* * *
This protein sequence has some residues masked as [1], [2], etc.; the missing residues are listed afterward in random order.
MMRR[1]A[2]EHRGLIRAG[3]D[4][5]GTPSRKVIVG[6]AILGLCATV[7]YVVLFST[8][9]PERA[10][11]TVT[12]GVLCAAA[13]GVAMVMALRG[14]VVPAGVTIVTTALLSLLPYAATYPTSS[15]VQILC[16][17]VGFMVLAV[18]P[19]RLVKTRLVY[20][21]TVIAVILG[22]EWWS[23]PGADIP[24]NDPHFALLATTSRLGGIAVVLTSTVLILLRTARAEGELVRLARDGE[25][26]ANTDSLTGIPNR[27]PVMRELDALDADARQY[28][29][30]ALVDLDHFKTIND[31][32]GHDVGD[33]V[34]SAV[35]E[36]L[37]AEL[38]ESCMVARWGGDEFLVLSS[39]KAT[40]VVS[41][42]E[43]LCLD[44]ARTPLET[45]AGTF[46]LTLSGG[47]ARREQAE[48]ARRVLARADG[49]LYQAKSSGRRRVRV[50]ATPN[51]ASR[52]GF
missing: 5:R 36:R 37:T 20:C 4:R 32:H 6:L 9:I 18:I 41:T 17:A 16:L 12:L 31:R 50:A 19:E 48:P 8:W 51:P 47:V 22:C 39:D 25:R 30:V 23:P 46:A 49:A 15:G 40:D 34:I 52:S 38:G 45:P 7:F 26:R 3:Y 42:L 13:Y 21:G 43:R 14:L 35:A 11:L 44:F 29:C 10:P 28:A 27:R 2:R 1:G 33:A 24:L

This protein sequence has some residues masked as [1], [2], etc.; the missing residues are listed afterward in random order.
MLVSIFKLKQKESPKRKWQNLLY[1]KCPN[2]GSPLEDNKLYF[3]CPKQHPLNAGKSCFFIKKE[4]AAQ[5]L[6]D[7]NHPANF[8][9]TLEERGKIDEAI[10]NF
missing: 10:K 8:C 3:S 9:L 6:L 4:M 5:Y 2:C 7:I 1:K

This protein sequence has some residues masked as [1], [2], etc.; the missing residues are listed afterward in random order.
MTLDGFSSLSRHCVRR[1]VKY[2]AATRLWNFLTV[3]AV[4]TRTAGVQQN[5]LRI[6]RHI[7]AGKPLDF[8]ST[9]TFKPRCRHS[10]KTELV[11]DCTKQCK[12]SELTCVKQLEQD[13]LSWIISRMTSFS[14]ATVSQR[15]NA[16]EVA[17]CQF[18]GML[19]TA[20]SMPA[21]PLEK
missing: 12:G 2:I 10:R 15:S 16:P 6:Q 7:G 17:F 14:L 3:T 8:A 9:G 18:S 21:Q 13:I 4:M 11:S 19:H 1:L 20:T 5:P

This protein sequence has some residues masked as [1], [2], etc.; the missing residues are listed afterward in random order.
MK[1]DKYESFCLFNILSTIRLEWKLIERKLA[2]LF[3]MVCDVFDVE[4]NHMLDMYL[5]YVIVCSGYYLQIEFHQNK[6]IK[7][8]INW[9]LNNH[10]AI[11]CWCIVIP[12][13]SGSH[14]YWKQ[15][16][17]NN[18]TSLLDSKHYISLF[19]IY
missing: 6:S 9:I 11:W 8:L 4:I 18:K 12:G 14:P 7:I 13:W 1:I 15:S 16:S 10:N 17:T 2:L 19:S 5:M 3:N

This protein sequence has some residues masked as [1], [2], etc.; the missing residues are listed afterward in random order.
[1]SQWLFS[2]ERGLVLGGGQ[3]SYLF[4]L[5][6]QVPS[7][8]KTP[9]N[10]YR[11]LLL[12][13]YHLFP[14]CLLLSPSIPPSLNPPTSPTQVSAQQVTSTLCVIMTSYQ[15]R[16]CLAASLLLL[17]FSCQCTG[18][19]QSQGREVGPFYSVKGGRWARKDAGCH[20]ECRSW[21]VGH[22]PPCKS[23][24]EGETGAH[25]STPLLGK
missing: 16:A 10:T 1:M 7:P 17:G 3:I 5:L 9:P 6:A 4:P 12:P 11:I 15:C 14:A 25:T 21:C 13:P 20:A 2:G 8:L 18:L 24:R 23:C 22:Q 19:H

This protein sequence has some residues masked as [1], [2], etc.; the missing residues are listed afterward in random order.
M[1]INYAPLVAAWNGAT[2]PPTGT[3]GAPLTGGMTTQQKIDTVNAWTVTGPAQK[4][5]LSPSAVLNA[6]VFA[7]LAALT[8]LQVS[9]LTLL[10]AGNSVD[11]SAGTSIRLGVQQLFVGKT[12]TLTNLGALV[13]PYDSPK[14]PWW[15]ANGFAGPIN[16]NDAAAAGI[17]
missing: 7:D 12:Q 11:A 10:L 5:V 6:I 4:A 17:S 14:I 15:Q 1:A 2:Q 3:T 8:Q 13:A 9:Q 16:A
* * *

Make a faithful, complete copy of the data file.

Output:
This protein sequence has some residues masked as [1], [2], etc.; the missing residues are listed afterward in random order.
MMRR[1]A[2]EHRGLIRAG[3]D[4][5]GTPSRKVIVG[6]AILGLCATV[7]YVVLFST[8][9]PERA[10][11]TVT[12]GVLCAAA[13]GVAMVMALRG[14]VVPAGVTIVTTALLSLLPYAATYPTSS[15]VQILC[16][17]VGFMVLAV[18]P[19]RLVKTRLVY[20][21]TVIAVILG[22]EWWS[23]PGADIP[24]NDPHFALLATTSRLGGIAVVLTSTVLILLRTARAEGELVRLARDGE[25][26]ANTDSLTGIPNR[27]PVMRELDALDADARQY[28][29][30]ALVDLDHFKTIND[31][32]GHDVGD[33]V[34]SAV[35]E[36]L[37]AEL[38]ESCMVARWGGDEFLVLSS[39]KAT[40]VVS[41][42]E[43]LCLD[44]ARTPLET[45]AGTF[46]LTLSGG[47]ARREQAE[48]ARRVLARADG[49]LYQAKSSGRRRVRV[50]ATPN[51]ASR[52]GF
missing: 5:R 36:R 37:T 20:C 4:R 32:H 6:L 9:I 18:I 41:T 17:A 16:L 12:L 31:R 50:A 19:E 48:P 8:W 51:P 47:V 22:C 39:D 25:R 30:V 23:P 46:A 49:A 15:G 40:D 34:I 52:S 38:G 45:P 7:F 26:R 3:Y 42:L 13:Y 21:G 43:R 14:L 35:A 11:L 44:F 29:C 10:P 28:A 27:R 2:R 1:G 33:A 24:L

This protein sequence has some residues masked as [1], [2], etc.; the missing residues are listed afterward in random order.
MLVSIFKLKQKESPKRKWQNLLY[1]KCPN[2]GSPLEDNKLYF[3]CPKQHPLNAGKSCFFIKKE[4]AAQ[5]L[6]D[7]NHPANF[8][9]TLEERGKIDEAI[10]NF
missing: 10:K 8:C 3:S 9:L 6:L 4:M 5:Y 2:C 7:I 1:K

This protein sequence has some residues masked as [1], [2], etc.; the missing residues are listed afterward in random order.
MTLDGFSSLSRHCVRR[1]VKY[2]AATRLWNFLTV[3]AV[4]TRTAGVQQN[5]LRI[6]RHI[7]AGKPLDF[8]ST[9]TFKPRCRHS[10]KTELV[11]DCTKQCK[12]SELTCVKQLEQD[13]LSWIISRMTSFS[14]ATVSQR[15]NA[16]EVA[17]CQF[18]GML[19]TA[20]SMPA[21]PLEK
missing: 12:G 2:I 10:R 15:S 16:P 6:Q 7:G 17:F 14:L 3:T 8:A 9:G 18:S 21:Q 13:I 4:M 11:S 19:H 1:L 20:T 5:P

This protein sequence has some residues masked as [1], [2], etc.; the missing residues are listed afterward in random order.
MK[1]DKYESFCLFNILSTIRLEWKLIERKLA[2]LF[3]MVCDVFDVE[4]NHMLDMYL[5]YVIVCSGYYLQIEFHQNK[6]IK[7][8]INW[9]LNNH[10]AI[11]CWCIVIP[12][13]SGSH[14]YWKQ[15][16][17]NN[18]TSLLDSKHYISLF[19]IY
missing: 6:S 9:I 11:W 8:L 4:I 18:K 12:G 14:P 7:I 13:W 1:I 15:S 16:S 10:N 17:T 2:L 19:S 5:M 3:N

This protein sequence has some residues masked as [1], [2], etc.; the missing residues are listed afterward in random order.
[1]SQWLFS[2]ERGLVLGGGQ[3]SYLF[4]L[5][6]QVPS[7][8]KTP[9]N[10]YR[11]LLL[12][13]YHLFP[14]CLLLSPSIPPSLNPPTSPTQVSAQQVTSTLCVIMTSYQ[15]R[16]CLAASLLLL[17]FSCQCTG[18][19]QSQGREVGPFYSVKGGRWARKDAGCH[20]ECRSW[21]VGH[22]PPCKS[23][24]EGETGAH[25]STPLLGK
missing: 16:A 10:T 1:M 7:P 17:G 3:I 5:L 9:P 6:A 4:P 12:P 11:I 15:C 14:A 25:T 21:C 13:P 20:A 2:G 8:L 18:L 24:R 23:C 22:Q 19:H

This protein sequence has some residues masked as [1], [2], etc.; the missing residues are listed afterward in random order.
M[1]INYAPLVAAWNGAT[2]PPTGT[3]GAPLTGGMTTQQKIDTVNAWTVTGPAQK[4][5]LSPSAVLNA[6]VFA[7]LAALT[8]LQVS[9]LTLL[10]AGNSVD[11]SAGTSIRLGVQQLFVGKT[12]TLTNLGALV[13]PYDSPK[14]PWW[15]ANGFAGPIN[16]NDAAAAGI[17]
missing: 7:D 12:Q 11:A 10:L 5:V 6:I 4:A 17:S 14:I 15:Q 1:A 2:Q 3:T 8:Q 13:A 9:Q 16:A